PHILADELPHIA - Whether a wound--such as a diabetic foot ulcer--heals or progresses to a worse outcome, including infection or even amputation, may depend on the microbiome within that wound. A new study from the Perelman School of Medicine at the University of Pennsylvania found specific strains of the common pathogen Staphylococcus aureus (S. aureus) are associated with wounds that do not heal. Researchers also identified other common bacteria in these wounds that can impair or even improve healing, suggesting that monitoring the microbes of diabetic foot ulcers could provide doctors with information on how best to treat these wounds. Cell Host and Microbe published the findings today.
About 10 percent of Americans have been diagnosed with diabetes, and one quarter of these patients will develop a wound that does not heal. In the worst case outcome, which occurs in up to 25 percent of these wound-developing patients, the wounds will require an amputation. Many patients who develop these ulcers may not notice the initial signs, since the high blood glucose of diabetes can lead to a lack of feeling and deformation of the feet. As a result, patients with diabetes commonly develop foot ulcers that may go unnoticed over time. Current treatments are insufficient, meaning patients can live with these wounds for months or even years without healing. The mortality rate associated with diabetic foot ulcers is equivalent to that of breast cancer and prostate cancer combined - higher than 70 percent when they lead to amputation.
"While wounds don't receive the attention of other diseases, they're incredibly common, and our study increases our understanding of how microbes impair or promote healing," said the study's senior author Elizabeth Grice, PhD, an associate professor of Dermatology. The lead author, Lindsay Kalan, PhD, now an assistant professor of Medical Microbiology and Immunology at the University of Wisconsin School of Medicine and Public Health, began this work as a post-doctoral researcher in Grice's lab.
Previous studies have used lower resolution techniques to catalogue the microbes that reside in chronic wounds. This study built on that research by using higher resolution DNA sequencing to identify specific species and subspecies and how they are related to patient outcomes. Researchers collected samples from 46 patient ulcers every two weeks for six months, or until the wound healed or was amputated.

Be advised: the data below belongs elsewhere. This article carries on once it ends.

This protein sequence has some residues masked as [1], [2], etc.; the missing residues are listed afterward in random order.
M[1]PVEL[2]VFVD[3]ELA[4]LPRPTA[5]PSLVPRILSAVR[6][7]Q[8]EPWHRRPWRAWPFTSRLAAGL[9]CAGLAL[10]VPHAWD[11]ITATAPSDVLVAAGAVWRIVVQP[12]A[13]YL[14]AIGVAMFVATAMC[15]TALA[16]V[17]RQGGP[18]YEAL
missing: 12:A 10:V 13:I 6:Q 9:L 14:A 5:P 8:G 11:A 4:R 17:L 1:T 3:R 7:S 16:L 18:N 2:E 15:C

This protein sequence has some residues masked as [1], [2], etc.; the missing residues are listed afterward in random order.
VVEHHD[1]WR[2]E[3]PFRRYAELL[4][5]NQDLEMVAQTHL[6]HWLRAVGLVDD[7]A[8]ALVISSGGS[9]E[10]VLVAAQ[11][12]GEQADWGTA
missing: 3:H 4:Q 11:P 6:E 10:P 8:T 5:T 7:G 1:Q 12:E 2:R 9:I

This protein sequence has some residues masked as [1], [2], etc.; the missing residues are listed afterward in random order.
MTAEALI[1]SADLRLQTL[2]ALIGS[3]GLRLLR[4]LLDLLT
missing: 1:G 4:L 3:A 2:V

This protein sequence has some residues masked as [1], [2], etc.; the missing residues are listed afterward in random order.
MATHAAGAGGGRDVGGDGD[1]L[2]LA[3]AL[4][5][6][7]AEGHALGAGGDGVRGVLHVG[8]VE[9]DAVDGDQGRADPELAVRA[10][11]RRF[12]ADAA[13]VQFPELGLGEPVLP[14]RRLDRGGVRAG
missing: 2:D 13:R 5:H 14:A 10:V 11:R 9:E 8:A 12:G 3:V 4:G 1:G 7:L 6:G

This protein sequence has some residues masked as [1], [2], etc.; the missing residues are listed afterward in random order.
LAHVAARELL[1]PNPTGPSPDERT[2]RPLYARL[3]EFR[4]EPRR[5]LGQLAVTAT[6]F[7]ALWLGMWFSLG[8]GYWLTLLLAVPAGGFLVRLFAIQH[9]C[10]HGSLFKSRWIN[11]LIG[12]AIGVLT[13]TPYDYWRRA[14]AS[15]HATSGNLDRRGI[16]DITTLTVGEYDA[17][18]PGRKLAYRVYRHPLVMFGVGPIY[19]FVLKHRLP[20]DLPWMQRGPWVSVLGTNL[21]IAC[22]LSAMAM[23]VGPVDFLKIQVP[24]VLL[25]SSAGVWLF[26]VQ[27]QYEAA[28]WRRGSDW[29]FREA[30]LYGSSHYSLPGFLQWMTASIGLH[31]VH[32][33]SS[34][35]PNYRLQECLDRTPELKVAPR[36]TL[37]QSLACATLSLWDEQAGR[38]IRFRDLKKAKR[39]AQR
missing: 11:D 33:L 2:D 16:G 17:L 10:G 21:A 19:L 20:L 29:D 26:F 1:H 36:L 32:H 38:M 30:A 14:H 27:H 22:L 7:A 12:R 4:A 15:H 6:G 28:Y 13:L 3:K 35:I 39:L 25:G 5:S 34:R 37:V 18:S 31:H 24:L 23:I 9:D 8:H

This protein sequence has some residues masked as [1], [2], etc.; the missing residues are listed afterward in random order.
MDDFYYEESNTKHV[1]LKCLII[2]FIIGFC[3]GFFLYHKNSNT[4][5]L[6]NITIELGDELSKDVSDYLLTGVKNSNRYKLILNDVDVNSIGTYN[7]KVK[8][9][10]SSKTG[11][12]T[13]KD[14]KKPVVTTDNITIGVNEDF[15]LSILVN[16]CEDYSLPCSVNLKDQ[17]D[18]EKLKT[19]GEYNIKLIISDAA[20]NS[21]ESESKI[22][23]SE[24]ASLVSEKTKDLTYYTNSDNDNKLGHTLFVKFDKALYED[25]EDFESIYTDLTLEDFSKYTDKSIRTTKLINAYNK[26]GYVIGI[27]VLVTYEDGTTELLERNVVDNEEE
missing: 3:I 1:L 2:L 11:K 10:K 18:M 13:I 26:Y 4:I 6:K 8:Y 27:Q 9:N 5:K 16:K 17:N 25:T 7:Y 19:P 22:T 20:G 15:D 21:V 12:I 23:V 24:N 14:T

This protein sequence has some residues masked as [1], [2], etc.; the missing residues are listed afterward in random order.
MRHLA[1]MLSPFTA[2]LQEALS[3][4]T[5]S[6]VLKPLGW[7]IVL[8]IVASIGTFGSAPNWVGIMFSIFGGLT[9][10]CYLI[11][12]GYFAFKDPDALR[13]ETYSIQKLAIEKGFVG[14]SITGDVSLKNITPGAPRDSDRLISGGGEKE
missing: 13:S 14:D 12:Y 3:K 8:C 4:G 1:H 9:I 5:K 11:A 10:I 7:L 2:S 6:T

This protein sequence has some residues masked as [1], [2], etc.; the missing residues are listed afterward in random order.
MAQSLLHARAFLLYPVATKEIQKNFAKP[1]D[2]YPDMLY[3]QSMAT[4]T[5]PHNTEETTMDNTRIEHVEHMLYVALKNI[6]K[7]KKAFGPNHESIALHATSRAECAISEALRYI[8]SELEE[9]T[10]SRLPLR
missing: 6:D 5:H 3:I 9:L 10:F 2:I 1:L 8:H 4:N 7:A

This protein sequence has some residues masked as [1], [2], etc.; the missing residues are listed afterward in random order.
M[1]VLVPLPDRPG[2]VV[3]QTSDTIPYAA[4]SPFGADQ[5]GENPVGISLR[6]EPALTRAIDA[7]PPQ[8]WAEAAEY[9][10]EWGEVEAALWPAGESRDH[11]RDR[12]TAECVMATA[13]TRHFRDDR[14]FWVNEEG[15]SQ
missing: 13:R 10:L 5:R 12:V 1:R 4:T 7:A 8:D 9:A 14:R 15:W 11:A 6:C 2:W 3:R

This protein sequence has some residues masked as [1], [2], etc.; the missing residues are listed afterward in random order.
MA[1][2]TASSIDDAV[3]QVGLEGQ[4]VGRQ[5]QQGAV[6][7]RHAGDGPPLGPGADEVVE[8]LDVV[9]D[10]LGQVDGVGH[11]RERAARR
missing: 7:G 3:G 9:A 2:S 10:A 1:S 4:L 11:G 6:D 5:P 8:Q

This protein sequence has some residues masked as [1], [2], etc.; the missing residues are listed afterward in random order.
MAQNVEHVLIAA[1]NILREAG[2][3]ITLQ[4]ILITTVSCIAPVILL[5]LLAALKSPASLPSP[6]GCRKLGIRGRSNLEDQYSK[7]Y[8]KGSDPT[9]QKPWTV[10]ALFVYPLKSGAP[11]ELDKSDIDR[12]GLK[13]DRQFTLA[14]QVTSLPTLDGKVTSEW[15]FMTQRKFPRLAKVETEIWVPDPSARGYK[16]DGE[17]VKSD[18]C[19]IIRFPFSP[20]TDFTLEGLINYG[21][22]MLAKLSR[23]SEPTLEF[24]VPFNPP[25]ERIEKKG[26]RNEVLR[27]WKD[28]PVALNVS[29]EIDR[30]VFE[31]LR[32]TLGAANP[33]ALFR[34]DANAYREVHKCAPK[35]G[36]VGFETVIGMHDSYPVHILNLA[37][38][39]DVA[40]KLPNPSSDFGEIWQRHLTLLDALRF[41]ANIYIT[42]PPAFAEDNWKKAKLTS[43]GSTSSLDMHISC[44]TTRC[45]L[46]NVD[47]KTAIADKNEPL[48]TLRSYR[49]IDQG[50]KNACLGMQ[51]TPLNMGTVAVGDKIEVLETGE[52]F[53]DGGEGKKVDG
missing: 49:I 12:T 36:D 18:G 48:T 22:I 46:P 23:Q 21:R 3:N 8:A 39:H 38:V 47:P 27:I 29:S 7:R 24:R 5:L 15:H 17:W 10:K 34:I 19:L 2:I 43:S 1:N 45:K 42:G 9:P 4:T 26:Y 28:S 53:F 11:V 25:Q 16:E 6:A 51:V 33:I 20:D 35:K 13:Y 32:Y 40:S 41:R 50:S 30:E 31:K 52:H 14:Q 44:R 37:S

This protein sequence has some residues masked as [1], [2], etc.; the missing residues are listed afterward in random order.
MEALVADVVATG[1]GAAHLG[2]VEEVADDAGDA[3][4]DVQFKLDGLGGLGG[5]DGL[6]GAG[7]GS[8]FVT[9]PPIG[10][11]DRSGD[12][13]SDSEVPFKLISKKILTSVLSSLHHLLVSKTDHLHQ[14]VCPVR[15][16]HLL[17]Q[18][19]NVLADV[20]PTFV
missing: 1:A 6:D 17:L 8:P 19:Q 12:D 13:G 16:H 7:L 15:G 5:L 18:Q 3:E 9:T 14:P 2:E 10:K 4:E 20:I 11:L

S. aureus, a common and difficult-to-treat pathogen, was found in the majority of wounds, but researchers note the presence of the bacteria itself did not predict whether or not a wound would heal. However, the high resolution DNA sequencing showed certain strains of S. aureus were only in the wounds that did not heal over the course of the study. Further testing revealed that the "non-healing" strain was better equipped to cause tissue damage and evade antibiotic treatments. Researchers further validated their findings in mice.
They also noted that another common microbe found in diabetic wounds, Alcaligenes faecalis, was associated with quicker healing.
"It is possible there are bacteria that actually benefit the wound, and we can use what we learned in this study to develop new treatment strategies for non-healing wounds," Grice said. "We hope this research will eventually help identify patients at risk for bad outcomes and lead to treatment innovations that these patients desperately need."
This study was supported by the National Institutes of Health through the National Institute of Nursing Research (R01-NR-009448, R01-NR-015639, P20 NR018081), the National Institute of Arthritis, Musculoskeletal, and Skin Disease (R01-AR-006663, R00-AR-060873), the Pennsylvania Department of Health, and the Linda Pechenik Montague Investigator Award.
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